The earrings you gave me are so special! Thank you for taking the time to choose such a beautiful gift. I'm sure we'll have a wonderful time at your Bat Mitzvah. Don't be nervous, you'll be great!....

Sincerely,”


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For The Parents' Business Associates

“Dear [Name],

  It was so nice to meet you at my Bas Mitzvah. Thank you for the generous gift, which I have put in an investment fund….”

  Meeting all the people from my mom's office was fun. Now I can put faces to the names she always mentions.  Thank you again for being part of my celebration.

Sincerely,”

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“Dear [Name],

  Thank you for the thoughtful gift. It was a pleasure to meet you and the rest of my dad's co-workers. I hope you all had as good a time as I did!

Sincerely,”

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“Dear [Name],

  My Bar Mitzvah was so much fun. I'm glad you were able to be a part of it. Thank you for the generous gift, and for being part of this special day.

Sincerely,”


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Other Useful Sentences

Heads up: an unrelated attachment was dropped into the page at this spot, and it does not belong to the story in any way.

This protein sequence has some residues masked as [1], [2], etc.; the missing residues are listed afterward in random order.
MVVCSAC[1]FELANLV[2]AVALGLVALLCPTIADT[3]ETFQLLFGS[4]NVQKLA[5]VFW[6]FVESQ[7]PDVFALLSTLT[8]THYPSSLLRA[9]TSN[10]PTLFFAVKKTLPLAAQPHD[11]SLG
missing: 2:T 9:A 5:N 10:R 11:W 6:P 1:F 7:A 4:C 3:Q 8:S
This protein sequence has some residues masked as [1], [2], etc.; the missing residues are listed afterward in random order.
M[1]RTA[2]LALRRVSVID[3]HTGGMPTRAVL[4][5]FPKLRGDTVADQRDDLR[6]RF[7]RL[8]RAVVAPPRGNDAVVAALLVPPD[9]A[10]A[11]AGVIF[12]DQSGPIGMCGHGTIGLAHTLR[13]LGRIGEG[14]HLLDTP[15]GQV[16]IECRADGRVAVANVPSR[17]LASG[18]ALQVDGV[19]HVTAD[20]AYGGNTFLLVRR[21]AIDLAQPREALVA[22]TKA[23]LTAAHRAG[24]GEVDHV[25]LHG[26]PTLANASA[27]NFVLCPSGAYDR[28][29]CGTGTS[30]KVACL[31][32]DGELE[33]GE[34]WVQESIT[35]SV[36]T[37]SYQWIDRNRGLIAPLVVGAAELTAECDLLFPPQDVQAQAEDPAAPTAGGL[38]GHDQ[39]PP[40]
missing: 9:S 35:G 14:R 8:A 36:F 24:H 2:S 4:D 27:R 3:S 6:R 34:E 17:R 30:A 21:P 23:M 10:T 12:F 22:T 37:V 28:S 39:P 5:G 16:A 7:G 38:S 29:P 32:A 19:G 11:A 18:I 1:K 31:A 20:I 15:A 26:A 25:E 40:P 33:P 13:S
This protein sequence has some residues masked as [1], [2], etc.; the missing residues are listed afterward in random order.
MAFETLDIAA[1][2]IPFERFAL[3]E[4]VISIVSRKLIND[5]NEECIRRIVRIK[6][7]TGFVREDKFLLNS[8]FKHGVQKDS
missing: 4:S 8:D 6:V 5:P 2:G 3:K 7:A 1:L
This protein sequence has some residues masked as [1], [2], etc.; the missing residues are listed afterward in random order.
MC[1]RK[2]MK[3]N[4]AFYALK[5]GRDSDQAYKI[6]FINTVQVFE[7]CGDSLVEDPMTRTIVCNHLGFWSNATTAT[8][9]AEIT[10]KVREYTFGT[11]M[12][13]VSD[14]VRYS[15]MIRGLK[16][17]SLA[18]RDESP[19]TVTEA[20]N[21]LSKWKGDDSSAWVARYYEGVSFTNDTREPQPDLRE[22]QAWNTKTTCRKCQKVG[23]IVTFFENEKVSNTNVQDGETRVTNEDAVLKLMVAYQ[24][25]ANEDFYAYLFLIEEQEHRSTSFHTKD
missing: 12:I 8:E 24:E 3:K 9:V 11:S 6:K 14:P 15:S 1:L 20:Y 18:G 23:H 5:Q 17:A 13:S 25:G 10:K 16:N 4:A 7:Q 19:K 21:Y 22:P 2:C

“With your gift I will be able to purchase a [insert item] I have been saving for.”

“Seeing you at my celebration was such a treat, and the [insert gift] you gave me was awesome.”


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For Those Who Gave Money Gifts

  It is recommended that your child mentions in the notes what the money will be used for (college fees, a new laptop, books, etc).  For those who gave gift certificates, mention in the notes what you plan to get from the store.  See other sections for specific money thank you note samples.

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Thank You Notes to Out-of-Towners

Talk about what it meant to you that they made the effort to travel to the event.  You might want to close with something sweet like:  

“Hoping to see you at my wedding!".

Again, try to keep it brief (but generally not fewer than four sentences), try to make it personal, and mention the gift specifically, except for an amount of money.